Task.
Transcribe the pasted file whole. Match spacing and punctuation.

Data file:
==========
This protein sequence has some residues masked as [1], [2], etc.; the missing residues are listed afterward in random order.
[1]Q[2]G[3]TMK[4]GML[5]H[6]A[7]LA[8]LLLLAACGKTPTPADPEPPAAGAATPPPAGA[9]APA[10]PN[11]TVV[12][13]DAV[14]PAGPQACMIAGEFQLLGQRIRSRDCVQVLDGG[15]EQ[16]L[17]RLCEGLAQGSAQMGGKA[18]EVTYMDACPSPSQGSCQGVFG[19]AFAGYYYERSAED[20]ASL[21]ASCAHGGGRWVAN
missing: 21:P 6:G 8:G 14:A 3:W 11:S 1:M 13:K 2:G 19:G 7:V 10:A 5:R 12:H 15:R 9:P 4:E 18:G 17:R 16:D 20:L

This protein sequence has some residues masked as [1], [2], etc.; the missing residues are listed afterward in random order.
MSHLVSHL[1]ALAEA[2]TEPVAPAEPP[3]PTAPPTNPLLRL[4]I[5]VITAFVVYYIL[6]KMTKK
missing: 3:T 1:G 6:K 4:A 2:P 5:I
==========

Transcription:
This protein sequence has some residues masked as [1], [2], etc.; the missing residues are listed afterward in random order.
[1]Q[2]G[3]TMK[4]GML[5]H[6]A[7]LA[8]LLLLAACGKTPTPADPEPPAAGAATPPPAGA[9]APA[10]PN[11]TVV[12][13]DAV[14]PAGPQACMIAGEFQLLGQRIRSRDCVQVLDGG[15]EQ[16]L[17]RLCEGLAQGSAQMGGKA[18]EVTYMDACPSPSQGSCQGVFG[19]AFAGYYYERSAED[20]ASL[21]ASCAHGGGRWVAN
missing: 21:P 6:G 8:G 14:A 3:W 11:S 1:M 13:K 2:G 19:G 7:V 10:A 5:R 12:H 15:R 9:P 4:E 18:G 17:R 16:D 20:L

This protein sequence has some residues masked as [1], [2], etc.; the missing residues are listed afterward in random order.
MSHLVSHL[1]ALAEA[2]TEPVAPAEPP[3]PTAPPTNPLLRL[4]I[5]VITAFVVYYIL[6]KMTKK
missing: 3:T 1:G 6:K 4:A 2:P 5:I